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The Human Brain Coloring Book (Cos, 306) 1st Edition

94 customer reviews
ISBN-13: 978-0064603065
ISBN-10: 0064603067
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The Human Brain Coloring Book (Cos, 306) + The Physiology Coloring Book (2nd Edition) + The Anatomy Coloring Book
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Editorial Reviews

About the Author

Marian C. Diamond, Ph.D., is a Professor of Anatomy at the University of California at Berkeley. She teaches general human anatomy and neuroanatomy and has conducted numerous lines of research into the effect of the environment and hormones on the forebrain. Dr. Diamond is perhaps best known for her investigations into structural changes in the cerebral cortex induced by an enriched environment and structural lateralization of the cortex as influenced by sex steroid hormones.

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Product Details

  • Series: Cos, 306
  • Paperback: 320 pages
  • Publisher: Collins Reference; 1 edition (November 27, 1985)
  • Language: English
  • ISBN-10: 0064603067
  • ISBN-13: 978-0064603065
  • Product Dimensions: 8 x 0.6 x 10.9 inches
  • Shipping Weight: 1.1 pounds (View shipping rates and policies)
  • Average Customer Review: 4.5 out of 5 stars  See all reviews (94 customer reviews)
  • Amazon Best Sellers Rank: #3,046 in Books (See Top 100 in Books)

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Customer Reviews

Most Helpful Customer Reviews

124 of 131 people found the following review helpful By Magellan HALL OF FAMETOP 1000 REVIEWER on September 7, 2003
Format: Paperback
Neuroanatomy has to be the most boring of the world's most interesting subjects. I ought to know because I almost got a Ph.D. in it. Sure, the brain is fascinating, but then there's all these nerves and brain centers you have to learn at least something about before you can relate to the physiology, which is the really interesting part, especially when you find phrases like "...periodic, subcortical, excitatory, scanning-pulse coupling processes in the lateral geniculate nucleus." Then you find that the brain has 14,000 major and minor brain centers and nerve pathways, and suddenly, you're wondering why you're majoring in anatomy or pre-med and why didn't you study something more interesting like the history of Albania (B-O-R-I-N-G!) or the comparative sexology of the higher primates (possibly interesting).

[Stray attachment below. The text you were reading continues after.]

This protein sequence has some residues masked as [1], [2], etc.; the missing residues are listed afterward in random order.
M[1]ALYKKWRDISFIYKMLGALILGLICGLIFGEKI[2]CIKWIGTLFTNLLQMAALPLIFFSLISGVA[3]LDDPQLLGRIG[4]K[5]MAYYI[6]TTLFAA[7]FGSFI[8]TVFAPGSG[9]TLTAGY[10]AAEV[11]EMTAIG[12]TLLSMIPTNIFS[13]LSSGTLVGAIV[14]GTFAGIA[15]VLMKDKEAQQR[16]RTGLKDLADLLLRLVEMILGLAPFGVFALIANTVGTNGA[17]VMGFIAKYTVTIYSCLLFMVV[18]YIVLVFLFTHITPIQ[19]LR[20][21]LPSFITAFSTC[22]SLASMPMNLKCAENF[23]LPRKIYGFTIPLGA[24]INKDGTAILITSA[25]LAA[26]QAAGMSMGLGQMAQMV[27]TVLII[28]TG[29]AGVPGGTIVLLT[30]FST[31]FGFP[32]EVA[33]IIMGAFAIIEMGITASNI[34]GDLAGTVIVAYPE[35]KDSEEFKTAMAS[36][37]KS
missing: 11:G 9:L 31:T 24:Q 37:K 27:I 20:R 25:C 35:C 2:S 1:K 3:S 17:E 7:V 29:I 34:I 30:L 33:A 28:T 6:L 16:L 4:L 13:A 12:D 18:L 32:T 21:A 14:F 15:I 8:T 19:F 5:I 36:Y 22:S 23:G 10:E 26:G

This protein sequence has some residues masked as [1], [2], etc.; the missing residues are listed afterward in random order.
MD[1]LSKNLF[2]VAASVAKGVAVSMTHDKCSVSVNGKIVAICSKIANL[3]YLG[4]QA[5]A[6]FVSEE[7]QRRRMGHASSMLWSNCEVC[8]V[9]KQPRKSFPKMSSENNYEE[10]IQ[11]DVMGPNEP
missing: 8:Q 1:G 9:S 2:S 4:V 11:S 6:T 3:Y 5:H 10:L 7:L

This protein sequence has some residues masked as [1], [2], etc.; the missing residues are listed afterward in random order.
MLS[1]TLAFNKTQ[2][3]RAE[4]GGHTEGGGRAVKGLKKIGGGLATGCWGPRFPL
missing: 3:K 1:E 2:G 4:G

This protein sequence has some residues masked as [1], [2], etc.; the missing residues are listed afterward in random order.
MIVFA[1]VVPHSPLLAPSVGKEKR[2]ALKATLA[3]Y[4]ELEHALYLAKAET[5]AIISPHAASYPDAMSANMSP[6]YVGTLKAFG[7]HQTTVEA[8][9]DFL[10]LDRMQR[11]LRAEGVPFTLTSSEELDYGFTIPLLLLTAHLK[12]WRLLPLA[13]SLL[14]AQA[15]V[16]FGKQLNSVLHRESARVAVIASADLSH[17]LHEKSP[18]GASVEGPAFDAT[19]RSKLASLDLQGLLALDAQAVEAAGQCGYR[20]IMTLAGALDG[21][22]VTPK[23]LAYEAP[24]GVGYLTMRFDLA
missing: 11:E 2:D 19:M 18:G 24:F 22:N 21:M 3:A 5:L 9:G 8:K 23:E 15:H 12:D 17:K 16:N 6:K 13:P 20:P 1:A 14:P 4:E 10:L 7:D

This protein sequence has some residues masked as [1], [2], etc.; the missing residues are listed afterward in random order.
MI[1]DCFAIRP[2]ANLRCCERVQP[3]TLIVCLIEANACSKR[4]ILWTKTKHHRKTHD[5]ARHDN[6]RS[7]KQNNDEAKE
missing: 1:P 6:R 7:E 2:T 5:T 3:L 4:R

That having been said, this is one of the most accessible and entertaining books to learn neuroanatomy from I've seen. It's not a basic book, however, and will be most useful to students of the brain sciences and nurses, physicians, and so on who have some previous training in the subject. It would make an excellent review text since those with previous experience probably wouldn't even need the coloring feature. I found the summaries of the various brain areas very clear and concise, better than what I had to learn from 25 years ago when I was a young graduate student. (Ah, these young whippersnappers have it so easy). Maybe neuroanatomy is why I switched to mathematical neurobiology and biophysics--it was easier to tolerate. Anyway, overall a very well written book and presentation of a difficult subject with an interesting slant in terms of the coloring feature.
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47 of 48 people found the following review helpful By Jennifer K. Paweleck-Bellingrodt, Psy.D. on October 10, 2005
Format: Paperback
i obtained this book while taking a graduate-level neuroanatomy class and only wish i'd have come across it sooner! very educational yet fun way to study the brain (like flashcards only more fun). coloring allows you to follow pathways and draw distinctions between different areas--all with the stress reduction associated with child's play! :) appropriate for those in specialized medical training, as well as psychology/neuropsychology students looking for a better understanding of brain anatomy and function. very helpful, well-organized, and easy to understand text on a very complicated subject. excellent tool for visual learners, as the colored images become embedded in your mind's eye, making the recall associated with test-taking a lot easier.